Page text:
The start of summer marks exciting accomplishments for two Landmarks pieces and the talented artists who created them. Today, Americans for the Arts recognized 31 outstanding public arts projects of 2014 through the Public Art Network (PAN) Year in Review program. The works were chosen from more than 300 entries across the country and announced today at Americans for the Arts’ 2015 Annual Convention in Chicago.
Among the projects honored is Casey Reas’ A Mathematical Theory of Communication, a large-scale, computer-generated mural covering two walls near the main atrium of the Gates Dell Complex. Reas' practice complements the work produced in the Department of Computer Science and bridges the gap between the technical world of programming and the visual world of art and design.
A Mathematical Theory of Communication was selected by jurors Peggy Kendellen, Public Art Manager, Regional Arts & Culture Council in Portland, Oregon; Laurie Jo Reynolds, Assistant Professor of Public Arts, Social Justice and Culture at the School of Art and Art History at the University of Illinois at Chicago; and Ernest C. Wong, Principal, site design group, ltd in Chicago. All 31 public art works selected can be seen on the PAN Year in Review page.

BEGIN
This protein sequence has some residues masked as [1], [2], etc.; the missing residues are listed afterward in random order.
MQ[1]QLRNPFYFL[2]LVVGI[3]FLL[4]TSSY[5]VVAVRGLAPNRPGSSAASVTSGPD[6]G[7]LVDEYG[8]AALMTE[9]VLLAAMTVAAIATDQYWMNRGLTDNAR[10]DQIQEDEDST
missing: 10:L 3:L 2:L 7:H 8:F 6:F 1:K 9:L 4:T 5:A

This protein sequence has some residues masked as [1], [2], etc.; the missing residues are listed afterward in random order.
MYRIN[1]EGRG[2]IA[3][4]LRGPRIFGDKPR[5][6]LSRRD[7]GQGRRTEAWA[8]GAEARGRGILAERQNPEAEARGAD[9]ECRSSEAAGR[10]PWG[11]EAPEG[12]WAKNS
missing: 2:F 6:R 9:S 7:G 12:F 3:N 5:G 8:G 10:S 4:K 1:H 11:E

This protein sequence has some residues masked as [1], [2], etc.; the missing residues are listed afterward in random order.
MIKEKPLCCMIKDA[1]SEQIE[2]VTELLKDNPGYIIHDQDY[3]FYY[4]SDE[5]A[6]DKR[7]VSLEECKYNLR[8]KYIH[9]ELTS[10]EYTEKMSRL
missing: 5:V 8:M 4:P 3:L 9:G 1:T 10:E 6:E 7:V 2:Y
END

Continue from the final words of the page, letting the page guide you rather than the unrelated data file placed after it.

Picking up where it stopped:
Not to be outdone, Nancy Rubins’ Monochrome for Austin was lauded at last week’s Austin Critics Table Awards. The annual award ceremony recognizes artists for their accomplishments in theatre, dance, music and visual art. The jury of local arts critics and journalists honored Monochrome for Austin with 2015’s Flight of Fancy Special Citation Award. Rubins’ work, standing at 50 feet tall and consisting of 70 aluminum canoes and small boats, marks a great addition to the Landmarks collection and The University of Texas at Austin.
Congratulations to Casey Reas and Nancy Rubins for their well-deserved recognition!